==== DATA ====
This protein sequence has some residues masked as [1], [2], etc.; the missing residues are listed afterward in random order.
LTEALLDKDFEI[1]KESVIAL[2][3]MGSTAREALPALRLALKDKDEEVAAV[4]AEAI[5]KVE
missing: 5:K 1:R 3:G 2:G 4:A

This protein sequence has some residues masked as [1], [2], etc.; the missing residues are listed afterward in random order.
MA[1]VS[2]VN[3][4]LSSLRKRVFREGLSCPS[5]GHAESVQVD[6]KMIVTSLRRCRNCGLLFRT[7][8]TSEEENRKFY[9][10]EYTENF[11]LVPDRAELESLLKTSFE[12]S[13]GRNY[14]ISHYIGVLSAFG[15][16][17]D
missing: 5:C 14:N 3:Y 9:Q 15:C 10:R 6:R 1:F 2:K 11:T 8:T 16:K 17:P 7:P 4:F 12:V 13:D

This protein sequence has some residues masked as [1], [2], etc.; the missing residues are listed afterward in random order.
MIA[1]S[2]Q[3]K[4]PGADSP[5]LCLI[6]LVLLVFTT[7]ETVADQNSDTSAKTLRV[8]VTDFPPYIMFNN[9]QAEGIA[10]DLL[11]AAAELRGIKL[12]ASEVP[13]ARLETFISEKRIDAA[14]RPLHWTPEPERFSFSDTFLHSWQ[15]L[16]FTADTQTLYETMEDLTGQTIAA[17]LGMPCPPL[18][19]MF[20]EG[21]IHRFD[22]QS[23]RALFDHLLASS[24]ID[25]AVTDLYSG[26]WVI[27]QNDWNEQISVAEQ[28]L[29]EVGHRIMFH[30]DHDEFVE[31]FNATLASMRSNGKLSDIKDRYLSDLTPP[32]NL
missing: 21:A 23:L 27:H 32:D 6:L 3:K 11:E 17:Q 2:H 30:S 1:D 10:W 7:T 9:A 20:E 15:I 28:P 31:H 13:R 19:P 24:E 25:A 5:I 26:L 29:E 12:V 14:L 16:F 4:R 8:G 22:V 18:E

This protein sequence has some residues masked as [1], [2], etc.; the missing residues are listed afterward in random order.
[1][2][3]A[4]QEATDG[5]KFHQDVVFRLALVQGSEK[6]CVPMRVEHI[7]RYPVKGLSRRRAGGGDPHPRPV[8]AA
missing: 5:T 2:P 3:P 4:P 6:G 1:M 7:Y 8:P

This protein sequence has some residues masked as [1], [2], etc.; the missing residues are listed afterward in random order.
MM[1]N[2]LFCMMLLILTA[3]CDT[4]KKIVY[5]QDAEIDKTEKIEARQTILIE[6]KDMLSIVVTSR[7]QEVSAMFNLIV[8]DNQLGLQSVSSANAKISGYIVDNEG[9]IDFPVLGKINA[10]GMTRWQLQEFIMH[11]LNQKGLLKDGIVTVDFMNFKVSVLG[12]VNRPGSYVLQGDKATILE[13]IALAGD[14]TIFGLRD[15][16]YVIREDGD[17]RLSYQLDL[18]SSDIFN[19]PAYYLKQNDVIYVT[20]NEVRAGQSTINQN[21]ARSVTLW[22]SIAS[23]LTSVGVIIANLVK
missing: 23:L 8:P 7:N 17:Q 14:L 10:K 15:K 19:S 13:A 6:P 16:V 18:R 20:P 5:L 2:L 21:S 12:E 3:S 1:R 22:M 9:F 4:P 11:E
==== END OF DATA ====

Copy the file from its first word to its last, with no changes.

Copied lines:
This protein sequence has some residues masked as [1], [2], etc.; the missing residues are listed afterward in random order.
LTEALLDKDFEI[1]KESVIAL[2][3]MGSTAREALPALRLALKDKDEEVAAV[4]AEAI[5]KVE
missing: 5:K 1:R 3:G 2:G 4:A

This protein sequence has some residues masked as [1], [2], etc.; the missing residues are listed afterward in random order.
MA[1]VS[2]VN[3][4]LSSLRKRVFREGLSCPS[5]GHAESVQVD[6]KMIVTSLRRCRNCGLLFRT[7][8]TSEEENRKFY[9][10]EYTENF[11]LVPDRAELESLLKTSFE[12]S[13]GRNY[14]ISHYIGVLSAFG[15][16][17]D
missing: 5:C 14:N 3:Y 9:Q 15:C 10:R 6:R 1:F 2:K 11:T 8:T 16:K 17:P 7:P 4:F 12:V 13:D

This protein sequence has some residues masked as [1], [2], etc.; the missing residues are listed afterward in random order.
MIA[1]S[2]Q[3]K[4]PGADSP[5]LCLI[6]LVLLVFTT[7]ETVADQNSDTSAKTLRV[8]VTDFPPYIMFNN[9]QAEGIA[10]DLL[11]AAAELRGIKL[12]ASEVP[13]ARLETFISEKRIDAA[14]RPLHWTPEPERFSFSDTFLHSWQ[15]L[16]FTADTQTLYETMEDLTGQTIAA[17]LGMPCPPL[18][19]MF[20]EG[21]IHRFD[22]QS[23]RALFDHLLASS[24]ID[25]AVTDLYSG[26]WVI[27]QNDWNEQISVAEQ[28]L[29]EVGHRIMFH[30]DHDEFVE[31]FNATLASMRSNGKLSDIKDRYLSDLTPP[32]NL
missing: 21:A 23:L 27:H 32:D 6:L 3:K 11:E 17:Q 2:H 30:S 1:D 10:W 7:T 9:A 20:E 15:I 28:P 31:H 13:R 19:P 24:E 25:A 5:I 26:L 29:E 12:V 14:L 16:F 4:R 8:G 22:V 18:E

This protein sequence has some residues masked as [1], [2], etc.; the missing residues are listed afterward in random order.
[1][2][3]A[4]QEATDG[5]KFHQDVVFRLALVQGSEK[6]CVPMRVEHI[7]RYPVKGLSRRRAGGGDPHPRPV[8]AA
missing: 5:T 2:P 3:P 4:P 6:G 1:M 7:Y 8:P

This protein sequence has some residues masked as [1], [2], etc.; the missing residues are listed afterward in random order.
MM[1]N[2]LFCMMLLILTA[3]CDT[4]KKIVY[5]QDAEIDKTEKIEARQTILIE[6]KDMLSIVVTSR[7]QEVSAMFNLIV[8]DNQLGLQSVSSANAKISGYIVDNEG[9]IDFPVLGKINA[10]GMTRWQLQEFIMH[11]LNQKGLLKDGIVTVDFMNFKVSVLG[12]VNRPGSYVLQGDKATILE[13]IALAGD[14]TIFGLRD[15][16]YVIREDGD[17]RLSYQLDL[18]SSDIFN[19]PAYYLKQNDVIYVT[20]NEVRAGQSTINQN[21]ARSVTLW[22]SIAS[23]LTSVGVIIANLVK
missing: 23:L 8:P 7:N 17:Q 14:L 10:K 15:K 19:S 13:A 6:P 16:V 18:R 20:P 5:L 2:L 21:S 12:E 3:S 1:R 22:M 9:F 4:P 11:E